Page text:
Now that Christmas is over and a fresh new year is laid out before us, many will be making resolutions to improve their lives over 2019. One of the top New Year’s resolutions is to save money, as it’s common to feel the pinch after Christmas time. It’s surprisingly easy to fall into bad spending habits, and often this happens through wanting convenience or being rushed into a purchase.
These bad spending habits can be quite easy to break, however, with just a handful of small lifestyle changes. By adopting some of the below habits, you may be surprised at how much money you are able to save out of your weekly or monthly budget. The smallest changes can add up to some of the biggest savings over time, so it’s certainly worth exploring while you’re in the mood to make positive changes.
1. Start keeping tabs on what you’re spending
Whether you’re the kind of person who likes to keep detailed spreadsheets or you prefer to add up in your head as you go along, it’s certainly useful to be mindful of what you’ve spent over the course of each day. If you make purchases in a number of places, both physical and online, it can be difficult to keep track of what you’ve spent, which can then result in a lack of money before your next payday. We’ve all been guilty of spending more than we mean to, and by keeping tabs of your spending you’ll be more likely to hold back when you need to and thus avoid any nasty surprises.
2. Walk when you can
Consider walking rather than taking the car or public transport where possible. Not only do you save money on fuel/fare, but it’s also a great way to keep fit and healthy. Walking all year round can help to boost your immune system and is great for lifting your mood, particularly when it’s sunny. This in turn, leads to better health overall and can save you money on medications and missed days from work. With a little forward planning, incorporating walking into your everyday routine is easy and you may be surprised at the benefits, both financial and otherwise.
3. Cut down on eating out
If you like to visit the odd restaurant or café during the week, or you prefer to order a takeaway at home, consider cutting down on this and making more meals yourself. If you’re not experienced in the kitchen, there are plenty of free ‘how to’ videos on YouTube, for example, which can guide you through even the most simple dishes, and can provide plenty of inspiration so that it doesn’t seem boring in comparison. If you save just £20 on eating out over the course of a month, you’ll have £240 in a year. Cutting down even more can make a big difference to your everyday finances, especially if you eat out very regularly.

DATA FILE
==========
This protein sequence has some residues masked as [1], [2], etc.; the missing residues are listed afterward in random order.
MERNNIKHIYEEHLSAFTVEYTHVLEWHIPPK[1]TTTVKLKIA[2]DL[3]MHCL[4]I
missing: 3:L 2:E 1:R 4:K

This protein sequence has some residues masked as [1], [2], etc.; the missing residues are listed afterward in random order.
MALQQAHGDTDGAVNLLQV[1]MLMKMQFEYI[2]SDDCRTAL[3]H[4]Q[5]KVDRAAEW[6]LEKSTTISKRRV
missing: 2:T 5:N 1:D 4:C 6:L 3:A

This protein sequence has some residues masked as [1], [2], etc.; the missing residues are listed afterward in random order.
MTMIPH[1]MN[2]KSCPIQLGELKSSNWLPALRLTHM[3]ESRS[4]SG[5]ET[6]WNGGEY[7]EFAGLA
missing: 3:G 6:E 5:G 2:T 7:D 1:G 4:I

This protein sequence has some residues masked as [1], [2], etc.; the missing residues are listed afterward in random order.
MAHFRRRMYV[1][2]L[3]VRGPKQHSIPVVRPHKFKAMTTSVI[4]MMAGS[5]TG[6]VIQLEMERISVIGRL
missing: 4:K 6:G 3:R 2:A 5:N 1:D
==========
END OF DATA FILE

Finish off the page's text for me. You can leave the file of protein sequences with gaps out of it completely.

4. Always check for online vouchers before a purchase
Before you buy anything at all from a physical store or online, check to see if there are any voucher codes or exclusive offers you can use in order to get some money off. If you Google the name of the store and ‘voucher code’, you may well find an offer to suit. There are a number of sites which collate various offers and list them all in one place, which is very useful if you’re looking for a quick last-minute deal. Similarly, if you shop regularly at the same store, see if they have a reward scheme or points system to help you save in the future.
5. Change the way you ‘get coffee’
Many of us enjoy a cup of coffee on the go, or a quick visit to the local coffee shop for a bit of time out. Money saving gurus often recommend foregoing your takeaway coffees altogether, but this can be difficult if it’s something you enjoy or if it’s part of your work routine. Rather than ceasing to get your regular cup of coffee altogether, invest in a takeaway coffee mug of your own. This way, you can alternate making your own and buying from your usual place to cut back on costs. Most coffee shops will give you a discount if you bring your own cup, and always take advantage of any reward cards offered so you can get a free coffee every now and again.
6. Switch to cash only for everyday expenses
Rather than paying for everything with your debit or credit cards, try using cash instead. Studies have shown that we tend to spend less when using cash, as it’s easier to make the connection to exactly how much you’re spending. It’s also easier to check how much you’ve got left until your next top-up, and it’s simple to divide up for different expenses. In addition, switching to cash is a great way to help you with tip number 1 on this list. Putting all your small change into a pot at the end of the day is another way to boost the saving power of this habit, so why not give it a go?
7. Opt for second hand items
When you want to buy something, consider looking for a second hand version if appropriate. Gumtree, Facebook Marketplace and eBay are good places to start, and charity shops are great for hunting out hidden treasures. Even when it comes to more high-end items, pre-owned can save you a lot of money without having to compromise on substance or flair. And remember, once in your possession, no one will know that something is second hand. Take, for example, H&T’s range of pre-owned luxury watches, which are perfect for saving money on an extra special gift.
8. Shared finances? Communicate openly
If you share your finances with another person, it’s important to keep the lines of communication open about your budget. Share your savings plans with them, and help them to make spending habit changes of their own. Money issues can cause tension and arguments, so it can be difficult to start these conversations; but once you make a habit of communicating freely about money issues that affect you both, you’ll find that two heads really are better than one. If everyone is on the same side, then the benefits of making these changes will only multiply faster.